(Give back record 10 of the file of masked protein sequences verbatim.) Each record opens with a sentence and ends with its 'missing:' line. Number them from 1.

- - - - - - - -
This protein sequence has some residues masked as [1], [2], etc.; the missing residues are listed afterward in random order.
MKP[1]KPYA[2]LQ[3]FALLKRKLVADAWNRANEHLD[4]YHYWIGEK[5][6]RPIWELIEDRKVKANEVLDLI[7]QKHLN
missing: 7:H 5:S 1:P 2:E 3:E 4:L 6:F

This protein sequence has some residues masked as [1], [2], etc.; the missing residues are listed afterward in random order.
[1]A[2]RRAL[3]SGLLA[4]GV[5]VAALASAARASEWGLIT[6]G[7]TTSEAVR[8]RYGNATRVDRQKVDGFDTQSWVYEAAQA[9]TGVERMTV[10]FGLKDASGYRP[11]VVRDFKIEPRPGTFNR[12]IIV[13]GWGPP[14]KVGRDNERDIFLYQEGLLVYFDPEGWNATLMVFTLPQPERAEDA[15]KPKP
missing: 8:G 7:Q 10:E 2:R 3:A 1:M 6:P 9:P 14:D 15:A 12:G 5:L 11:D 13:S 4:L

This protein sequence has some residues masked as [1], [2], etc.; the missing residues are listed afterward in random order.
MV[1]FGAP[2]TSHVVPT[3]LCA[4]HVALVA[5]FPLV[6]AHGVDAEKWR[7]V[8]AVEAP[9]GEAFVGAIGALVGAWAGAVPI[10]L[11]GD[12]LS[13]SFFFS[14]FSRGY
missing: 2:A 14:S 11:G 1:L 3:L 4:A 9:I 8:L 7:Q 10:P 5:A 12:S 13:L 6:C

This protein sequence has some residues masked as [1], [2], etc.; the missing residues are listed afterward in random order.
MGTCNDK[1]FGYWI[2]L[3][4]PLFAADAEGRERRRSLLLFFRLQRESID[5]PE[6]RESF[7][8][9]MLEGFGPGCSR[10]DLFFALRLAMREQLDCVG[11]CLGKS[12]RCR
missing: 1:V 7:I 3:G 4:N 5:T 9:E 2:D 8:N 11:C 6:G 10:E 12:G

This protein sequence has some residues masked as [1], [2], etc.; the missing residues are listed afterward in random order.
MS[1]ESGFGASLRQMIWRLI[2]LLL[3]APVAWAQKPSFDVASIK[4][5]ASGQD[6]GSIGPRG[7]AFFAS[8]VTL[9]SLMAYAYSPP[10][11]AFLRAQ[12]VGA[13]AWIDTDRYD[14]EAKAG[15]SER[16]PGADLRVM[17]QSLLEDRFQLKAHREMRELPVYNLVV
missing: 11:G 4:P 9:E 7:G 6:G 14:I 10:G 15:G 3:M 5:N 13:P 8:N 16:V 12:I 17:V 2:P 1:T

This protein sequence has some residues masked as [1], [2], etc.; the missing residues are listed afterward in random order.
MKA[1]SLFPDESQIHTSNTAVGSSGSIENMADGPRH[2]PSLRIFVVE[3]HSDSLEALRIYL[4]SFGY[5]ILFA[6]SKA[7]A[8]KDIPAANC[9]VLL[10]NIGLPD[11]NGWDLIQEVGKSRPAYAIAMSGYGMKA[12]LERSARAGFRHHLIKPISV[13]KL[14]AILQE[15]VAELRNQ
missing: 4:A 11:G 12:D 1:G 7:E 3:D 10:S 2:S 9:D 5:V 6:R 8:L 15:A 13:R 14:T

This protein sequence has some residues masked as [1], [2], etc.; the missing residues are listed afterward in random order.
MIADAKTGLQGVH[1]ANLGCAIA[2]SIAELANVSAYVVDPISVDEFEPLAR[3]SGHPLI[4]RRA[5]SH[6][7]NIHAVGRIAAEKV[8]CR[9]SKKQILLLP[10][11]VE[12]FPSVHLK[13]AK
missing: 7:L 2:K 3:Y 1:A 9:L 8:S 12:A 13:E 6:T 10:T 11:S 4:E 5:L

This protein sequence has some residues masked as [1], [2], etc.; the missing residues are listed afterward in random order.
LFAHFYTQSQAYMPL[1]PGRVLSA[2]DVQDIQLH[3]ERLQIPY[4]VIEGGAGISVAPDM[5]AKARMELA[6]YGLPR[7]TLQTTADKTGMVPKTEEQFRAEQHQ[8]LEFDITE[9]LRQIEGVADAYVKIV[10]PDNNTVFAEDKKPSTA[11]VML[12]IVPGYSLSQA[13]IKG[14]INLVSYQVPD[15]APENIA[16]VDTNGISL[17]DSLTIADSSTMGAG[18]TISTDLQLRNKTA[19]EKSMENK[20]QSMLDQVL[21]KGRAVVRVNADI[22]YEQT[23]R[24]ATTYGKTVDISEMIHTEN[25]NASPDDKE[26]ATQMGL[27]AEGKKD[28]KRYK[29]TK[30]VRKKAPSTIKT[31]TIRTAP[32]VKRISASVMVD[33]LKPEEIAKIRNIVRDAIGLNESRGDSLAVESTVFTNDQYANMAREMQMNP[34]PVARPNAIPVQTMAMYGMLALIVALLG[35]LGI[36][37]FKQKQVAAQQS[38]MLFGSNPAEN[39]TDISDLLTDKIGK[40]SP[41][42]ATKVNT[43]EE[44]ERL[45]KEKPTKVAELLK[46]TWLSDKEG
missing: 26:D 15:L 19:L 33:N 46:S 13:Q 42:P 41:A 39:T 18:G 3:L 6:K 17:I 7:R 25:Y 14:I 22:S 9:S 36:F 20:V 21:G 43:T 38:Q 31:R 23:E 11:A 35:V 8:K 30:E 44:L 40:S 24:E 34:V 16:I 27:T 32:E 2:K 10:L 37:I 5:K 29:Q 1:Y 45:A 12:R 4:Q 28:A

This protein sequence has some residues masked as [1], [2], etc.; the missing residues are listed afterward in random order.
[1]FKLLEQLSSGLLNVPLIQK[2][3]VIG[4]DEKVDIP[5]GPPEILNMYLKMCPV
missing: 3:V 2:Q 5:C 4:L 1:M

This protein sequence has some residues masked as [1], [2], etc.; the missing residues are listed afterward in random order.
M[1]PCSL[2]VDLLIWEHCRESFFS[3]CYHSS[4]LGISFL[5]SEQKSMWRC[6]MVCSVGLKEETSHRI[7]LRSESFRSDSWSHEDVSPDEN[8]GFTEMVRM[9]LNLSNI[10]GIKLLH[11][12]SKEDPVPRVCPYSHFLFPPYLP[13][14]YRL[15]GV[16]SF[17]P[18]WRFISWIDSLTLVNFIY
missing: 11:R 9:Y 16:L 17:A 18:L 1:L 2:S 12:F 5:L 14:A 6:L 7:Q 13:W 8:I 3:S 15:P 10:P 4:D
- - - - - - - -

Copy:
This protein sequence has some residues masked as [1], [2], etc.; the missing residues are listed afterward in random order.
M[1]PCSL[2]VDLLIWEHCRESFFS[3]CYHSS[4]LGISFL[5]SEQKSMWRC[6]MVCSVGLKEETSHRI[7]LRSESFRSDSWSHEDVSPDEN[8]GFTEMVRM[9]LNLSNI[10]GIKLLH[11][12]SKEDPVPRVCPYSHFLFPPYLP[13][14]YRL[15]GV[16]SF[17]P[18]WRFISWIDSLTLVNFIY
missing: 11:R 9:Y 16:L 17:A 18:L 1:L 2:S 12:F 5:L 14:A 6:L 7:Q 13:W 8:I 3:S 15:P 10:P 4:D